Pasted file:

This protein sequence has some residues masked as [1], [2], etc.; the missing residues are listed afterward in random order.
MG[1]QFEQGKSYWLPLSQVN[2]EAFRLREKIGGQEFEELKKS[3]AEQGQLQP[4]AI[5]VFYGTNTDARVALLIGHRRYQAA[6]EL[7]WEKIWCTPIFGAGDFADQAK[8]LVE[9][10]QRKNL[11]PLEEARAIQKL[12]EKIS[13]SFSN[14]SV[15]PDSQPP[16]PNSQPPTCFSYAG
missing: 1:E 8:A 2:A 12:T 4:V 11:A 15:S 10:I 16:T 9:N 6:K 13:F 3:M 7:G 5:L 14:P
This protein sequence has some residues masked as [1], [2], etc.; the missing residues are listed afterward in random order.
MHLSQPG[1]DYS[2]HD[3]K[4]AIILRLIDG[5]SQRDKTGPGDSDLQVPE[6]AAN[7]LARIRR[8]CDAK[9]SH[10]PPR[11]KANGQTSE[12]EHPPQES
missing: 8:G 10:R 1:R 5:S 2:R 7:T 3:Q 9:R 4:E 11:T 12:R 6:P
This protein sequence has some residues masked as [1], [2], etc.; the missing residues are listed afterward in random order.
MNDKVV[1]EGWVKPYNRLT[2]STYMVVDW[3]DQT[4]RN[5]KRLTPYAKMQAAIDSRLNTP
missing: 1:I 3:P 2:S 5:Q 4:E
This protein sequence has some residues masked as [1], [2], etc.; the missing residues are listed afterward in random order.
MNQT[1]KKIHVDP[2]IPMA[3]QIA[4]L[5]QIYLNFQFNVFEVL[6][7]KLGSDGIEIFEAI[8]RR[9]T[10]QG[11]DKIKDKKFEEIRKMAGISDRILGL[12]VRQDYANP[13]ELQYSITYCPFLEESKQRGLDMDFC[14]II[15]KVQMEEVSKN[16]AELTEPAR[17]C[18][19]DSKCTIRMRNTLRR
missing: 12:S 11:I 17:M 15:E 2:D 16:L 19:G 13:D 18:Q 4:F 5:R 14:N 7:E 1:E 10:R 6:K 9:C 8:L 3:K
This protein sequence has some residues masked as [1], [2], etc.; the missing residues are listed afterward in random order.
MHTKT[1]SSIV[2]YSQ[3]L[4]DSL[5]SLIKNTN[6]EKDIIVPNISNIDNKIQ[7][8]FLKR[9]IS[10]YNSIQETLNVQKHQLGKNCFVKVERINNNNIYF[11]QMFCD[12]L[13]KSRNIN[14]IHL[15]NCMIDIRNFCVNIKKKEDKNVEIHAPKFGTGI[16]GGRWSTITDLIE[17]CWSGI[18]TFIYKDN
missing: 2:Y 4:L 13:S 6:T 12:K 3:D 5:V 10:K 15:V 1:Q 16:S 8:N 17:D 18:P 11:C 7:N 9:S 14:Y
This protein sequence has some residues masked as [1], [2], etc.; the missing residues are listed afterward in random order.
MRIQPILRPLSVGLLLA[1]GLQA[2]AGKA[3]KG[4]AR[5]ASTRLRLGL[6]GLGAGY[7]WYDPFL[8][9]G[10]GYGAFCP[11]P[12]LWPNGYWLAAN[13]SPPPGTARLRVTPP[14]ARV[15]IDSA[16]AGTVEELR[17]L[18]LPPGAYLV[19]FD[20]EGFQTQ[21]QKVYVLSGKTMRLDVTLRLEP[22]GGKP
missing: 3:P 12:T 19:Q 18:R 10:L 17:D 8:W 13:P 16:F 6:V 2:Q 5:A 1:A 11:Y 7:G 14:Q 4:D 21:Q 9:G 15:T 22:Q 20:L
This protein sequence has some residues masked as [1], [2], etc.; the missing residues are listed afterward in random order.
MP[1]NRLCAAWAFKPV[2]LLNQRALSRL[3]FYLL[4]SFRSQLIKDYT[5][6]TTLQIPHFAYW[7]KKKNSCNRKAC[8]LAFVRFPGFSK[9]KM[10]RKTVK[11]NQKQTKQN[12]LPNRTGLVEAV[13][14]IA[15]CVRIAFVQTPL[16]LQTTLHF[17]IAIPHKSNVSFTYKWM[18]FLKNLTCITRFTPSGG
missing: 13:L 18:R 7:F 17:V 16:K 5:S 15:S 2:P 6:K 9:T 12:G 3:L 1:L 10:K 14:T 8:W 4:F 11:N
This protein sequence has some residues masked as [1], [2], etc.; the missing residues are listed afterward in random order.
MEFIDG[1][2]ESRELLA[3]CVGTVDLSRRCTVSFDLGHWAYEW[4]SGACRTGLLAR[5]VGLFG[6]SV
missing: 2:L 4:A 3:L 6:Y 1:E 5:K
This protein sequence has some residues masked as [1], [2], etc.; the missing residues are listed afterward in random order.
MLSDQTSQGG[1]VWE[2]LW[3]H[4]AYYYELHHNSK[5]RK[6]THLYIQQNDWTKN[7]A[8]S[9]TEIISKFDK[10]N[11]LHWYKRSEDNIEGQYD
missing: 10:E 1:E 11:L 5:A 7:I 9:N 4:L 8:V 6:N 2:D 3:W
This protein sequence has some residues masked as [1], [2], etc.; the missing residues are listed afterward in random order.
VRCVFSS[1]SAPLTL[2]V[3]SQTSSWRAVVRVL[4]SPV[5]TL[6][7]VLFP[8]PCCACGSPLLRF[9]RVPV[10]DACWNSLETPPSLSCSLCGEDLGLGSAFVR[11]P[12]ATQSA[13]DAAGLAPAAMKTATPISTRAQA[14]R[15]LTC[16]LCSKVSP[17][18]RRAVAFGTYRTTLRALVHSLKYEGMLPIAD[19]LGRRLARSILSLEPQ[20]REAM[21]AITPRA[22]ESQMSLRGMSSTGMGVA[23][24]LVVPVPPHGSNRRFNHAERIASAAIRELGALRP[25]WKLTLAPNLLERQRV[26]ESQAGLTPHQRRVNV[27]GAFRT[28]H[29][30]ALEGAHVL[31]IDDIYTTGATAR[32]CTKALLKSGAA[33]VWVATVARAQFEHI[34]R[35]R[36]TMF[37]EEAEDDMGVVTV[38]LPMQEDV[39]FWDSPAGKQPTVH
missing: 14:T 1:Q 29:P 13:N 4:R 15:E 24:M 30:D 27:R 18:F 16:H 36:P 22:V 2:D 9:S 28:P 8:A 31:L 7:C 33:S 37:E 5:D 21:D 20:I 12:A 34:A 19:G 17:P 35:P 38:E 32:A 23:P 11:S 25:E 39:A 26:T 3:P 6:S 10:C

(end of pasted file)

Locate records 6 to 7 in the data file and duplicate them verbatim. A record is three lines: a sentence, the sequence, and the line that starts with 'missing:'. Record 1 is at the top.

This protein sequence has some residues masked as [1], [2], etc.; the missing residues are listed afterward in random order.
MRIQPILRPLSVGLLLA[1]GLQA[2]AGKA[3]KG[4]AR[5]ASTRLRLGL[6]GLGAGY[7]WYDPFL[8][9]G[10]GYGAFCP[11]P[12]LWPNGYWLAAN[13]SPPPGTARLRVTPP[14]ARV[15]IDSA[16]AGTVEELR[17]L[18]LPPGAYLV[19]FD[20]EGFQTQ[21]QKVYVLSGKTMRLDVTLRLEP[22]GGKP
missing: 3:P 12:T 19:Q 18:R 10:L 17:D 8:W 13:P 16:F 6:V 2:Q 5:A 1:A 11:Y 7:G 14:Q 4:D 21:Q 9:G 15:T 22:Q 20:L
This protein sequence has some residues masked as [1], [2], etc.; the missing residues are listed afterward in random order.
MP[1]NRLCAAWAFKPV[2]LLNQRALSRL[3]FYLL[4]SFRSQLIKDYT[5][6]TTLQIPHFAYW[7]KKKNSCNRKAC[8]LAFVRFPGFSK[9]KM[10]RKTVK[11]NQKQTKQN[12]LPNRTGLVEAV[13][14]IA[15]CVRIAFVQTPL[16]LQTTLHF[17]IAIPHKSNVSFTYKWM[18]FLKNLTCITRFTPSGG
missing: 13:L 18:R 7:F 17:V 16:K 5:S 15:S 2:P 6:K 9:T 12:G 3:L 1:L 10:K 14:T 8:W 4:F 11:N